top of page

Career planning for the next generation

Updated: Nov 4, 2021

Family Business Australia's Specialist Accredited Advisor and Forum Group Facilitator, Chris Alp discusses the importance of career planning for the next generation and the many ways it can affect your family business. Here are six insightful ways you can start preparing for the next step.

If you want your kids to value the opportunity of joining the family business and to make the most of their abilities, then you have to take this seriously. A little effort and thought will make all the difference.

1. It’s in the blood

Don’t underestimate the mentoring role that business-owning parents play in demonstrating and living the culture of ownership. It is the accumulation of parents’ discussions over the dinner table, the observation of effort and hours worked, witness to planning and strategy on the fly and living the image of the family as business owners. It is the worry, risk and reward.

2. It’s not for everyone

Children have their own paths to follow. You may hope that they will all join the family business, but some will never do it. Some do it reluctantly and others change their minds and may join later. Open discussion about the opportunity, but not the expectation, may just be the key to meeting their needs. It may be that none of your kids will want to join. Sad, but it happens.

3. Not all kids can be the next leader

Every person has different skills and aptitudes. Kids can join the business as junior or unskilled workers… and stay that way forever. Push them too far beyond this point and you might just set them up for failure.

4. The silver spoon problem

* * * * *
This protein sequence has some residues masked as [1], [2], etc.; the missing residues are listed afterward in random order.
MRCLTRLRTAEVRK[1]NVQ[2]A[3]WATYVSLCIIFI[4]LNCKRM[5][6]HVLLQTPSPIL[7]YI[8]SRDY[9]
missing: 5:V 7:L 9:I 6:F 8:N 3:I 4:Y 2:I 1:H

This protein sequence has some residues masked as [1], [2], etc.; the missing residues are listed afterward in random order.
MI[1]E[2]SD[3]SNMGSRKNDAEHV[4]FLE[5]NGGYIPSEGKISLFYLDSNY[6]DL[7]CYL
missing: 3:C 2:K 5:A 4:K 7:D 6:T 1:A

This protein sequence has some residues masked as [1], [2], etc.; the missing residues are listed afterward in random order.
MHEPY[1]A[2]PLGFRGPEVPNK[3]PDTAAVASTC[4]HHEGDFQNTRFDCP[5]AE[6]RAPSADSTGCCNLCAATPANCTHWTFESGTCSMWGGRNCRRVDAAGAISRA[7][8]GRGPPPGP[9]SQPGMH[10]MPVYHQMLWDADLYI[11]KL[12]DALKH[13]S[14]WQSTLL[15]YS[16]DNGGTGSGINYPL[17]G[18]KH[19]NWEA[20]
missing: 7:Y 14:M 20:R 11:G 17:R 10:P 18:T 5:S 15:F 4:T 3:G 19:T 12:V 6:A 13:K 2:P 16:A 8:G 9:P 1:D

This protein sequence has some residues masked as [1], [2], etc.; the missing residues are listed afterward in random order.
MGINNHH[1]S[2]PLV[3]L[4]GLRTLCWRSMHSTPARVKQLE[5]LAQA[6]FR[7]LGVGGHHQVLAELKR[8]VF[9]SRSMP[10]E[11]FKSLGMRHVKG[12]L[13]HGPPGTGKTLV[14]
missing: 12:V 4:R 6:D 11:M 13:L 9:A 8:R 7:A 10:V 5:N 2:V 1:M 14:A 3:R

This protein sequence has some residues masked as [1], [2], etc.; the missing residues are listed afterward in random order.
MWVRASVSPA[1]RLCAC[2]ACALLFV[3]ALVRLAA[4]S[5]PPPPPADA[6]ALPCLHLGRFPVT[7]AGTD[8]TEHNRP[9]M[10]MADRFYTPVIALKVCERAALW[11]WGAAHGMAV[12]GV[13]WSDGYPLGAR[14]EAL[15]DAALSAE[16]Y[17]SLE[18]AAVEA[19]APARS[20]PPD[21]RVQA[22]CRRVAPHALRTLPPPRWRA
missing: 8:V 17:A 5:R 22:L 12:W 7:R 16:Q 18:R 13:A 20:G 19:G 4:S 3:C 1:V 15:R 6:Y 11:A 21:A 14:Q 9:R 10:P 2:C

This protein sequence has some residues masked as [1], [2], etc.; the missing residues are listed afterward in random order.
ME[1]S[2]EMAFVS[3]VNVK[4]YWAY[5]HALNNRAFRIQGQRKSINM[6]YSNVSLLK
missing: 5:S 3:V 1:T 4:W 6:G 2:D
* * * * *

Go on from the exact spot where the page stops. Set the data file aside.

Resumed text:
It is great for school and university-aged kids to have a holiday and part-time job working for the family business. All part of the family business experience. But we have seen kids then join the business too early and without outside experience. Existing staff can see them as spoilt and useless, even if that is not the case. Far better to send them out into the real world and get them to make mistakes elsewhere.

5. Work for the best

The best employees come with a background of working for great employers. They learn how to do things right, the importance of leadership, good policies and procedures and the value of culture. There is nothing wrong with you helping find your kids good work experience with colleagues who also run great family businesses.

6. Talk to them

Have visionary discussions with the kids to help them understand their path (inside the business or not), the role of (initial & ongoing) education and the benefits of being the next generation. Match that up with their (fledgling) goals for the future.

In the end, you want them to be their best and be happy. Wherever that may be.


Chris has spent a lifetime helping business owners deal with the interwoven challenges of business and family. He is always big picture focused, practically oriented, outcome-driven and determined to change client’s businesses and lives (for the better)!

He loves to solve problems and conducted literally hundreds of strategic plans for all types of private and family businesses. Chris is also a Specialist Accredited Advisor and Forum Group Facilitator for Family Business Australia.

Family Business Australia and New Zealand provides this article for your information only. The content of the article should not be taken as advice. If you wish to explore this topic, please consult an advisor who you consider to have the expertise to provide specific advice in relation to your family business.

bottom of page